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28 April – 27 May 2005

“Turkey, more than a bridge between continents”1

Tomasa Bañez, Social Worker, Lecturer of Social Work Department, University of Zaragoza, Spain

I could say that I have always had my most interesting personal and some of my most challenging professional experiences travelling. So, I did not hesitate when Emilia and Gloria, two colleagues and friends from Barcelona, encouraged me to apply for a cultural and professional exchange programme in Turkey, run by the Council of International Fellowship. Knowing that this organisation had programmes in other countries all over the world I decided to choose Turkey because just the mention of this country evoked exotic images, friendly people and a rich cultural and religious background.

My participation in the 2005 Turkish Programme of this organisation gave me a great opportunity to combine my personal and professional interests: travelling and meeting people from different cultural backgrounds and the exchange of ideas and experiences related to social work. The programme aims to promote a personal and professional exchange for social service workers - mainly social workers - from different countries and includes both social and working activities. This means living with Turkish host families, social meetings and events and visits to social service agencies. There were five of us, all social workers, taking part in the 2005 Turkish Programme: Helga from Austria, Mary from New Zealand, Ann Christine from Sweden, Tracey form Scotland and myself from Spain.

Talking about the programme itself; all of us agreed that while the visits to social service agencies had been very interesting, it would have been more useful to visit fewer institutions, which would allow us to observe closely how social workers carry out their professional activities. Host families were really kind and friendly with us, and a good example of Turkish hospitality.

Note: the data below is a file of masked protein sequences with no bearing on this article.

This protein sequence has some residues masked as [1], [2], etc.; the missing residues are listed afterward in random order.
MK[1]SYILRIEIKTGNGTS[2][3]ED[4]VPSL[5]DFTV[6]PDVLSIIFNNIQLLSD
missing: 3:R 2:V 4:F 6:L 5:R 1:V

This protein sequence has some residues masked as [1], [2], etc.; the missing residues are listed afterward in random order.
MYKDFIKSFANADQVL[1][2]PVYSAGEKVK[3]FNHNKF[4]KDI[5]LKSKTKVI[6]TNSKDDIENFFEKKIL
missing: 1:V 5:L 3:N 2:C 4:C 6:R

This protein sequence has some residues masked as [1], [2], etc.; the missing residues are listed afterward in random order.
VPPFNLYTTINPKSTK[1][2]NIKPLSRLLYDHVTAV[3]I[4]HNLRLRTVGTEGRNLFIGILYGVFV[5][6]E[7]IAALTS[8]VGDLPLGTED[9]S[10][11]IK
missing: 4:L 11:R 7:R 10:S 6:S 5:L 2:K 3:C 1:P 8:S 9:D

The professional part of the programme gave me an insight into Turkish social policy, social services for different target groups of clients, social work and social work training. Meeting the Social Policy Forum members in the Bosphorus University in Istanbul gave us further knowledge of social policy in Turkey. By visiting social service agencies, social work educational establishments and the Association of Social Workers, we had the opportunity to discover how social services are run and how social workers carry out their professional activities. Although the aim of this paper is not to analyse in depth the Turkish social policy and social service situation, I would like to share with the readers some of my impressions.

As far as I could observe there is not a real social policy or a social service system in Turkey, but not because the country cannot financially support it, but because the majority of politicians – as in other many countries - think that social policy or social services are not necessary in their country. According to their 'neo-liberal' approach, economic development will create job opportunities for everybody. For those who cannot work (elderly and disabled people or children) the traditional support network, mainly the extended family, but also the social provision dictated by Islam (the soup kitchens during Ramazan, the distribution of food to the poor during Kurban Bayram, etc.) will provide them with the proper care. But unemployment is increasing because of the difficulties of the Turkish economy and the massive arrival of immigrants from the south-east. So only 45% of the workers are able to make provision for pensions and health insurance, and the capacity for support from the extended family is decreasing. To face this situation The Social Policy Forum has requested that the Turkish government implement a real social policy to meet social needs of people and to contribute to the social and political stability of the country.

We were told that the Social Service Directory and the Child Protection Agency depends on the national government and runs social aid and social services. In addition, local authorities deliver social aid too. Social aid aims to cover basic needs of people and to fight effectively against poverty. This aid is delivered to elderly and disabled people who have not paid National Insurance contributions and poor families with children. The amount of money given is very low (about 90 Euros per month), because this social aid was created as a means to support the care from the extended families and politicians think that financial support could discourage people from looking for work. Very often people use this help to cover their health assistance needs or their children's school expenses because health and educational systems do not meet the needs of everyone. According to the expert opinion of the members of the Social Policy Forum a real social aid system in addition to current social assistance measures should include a minimum income for people who are not able to find a job or cannot work.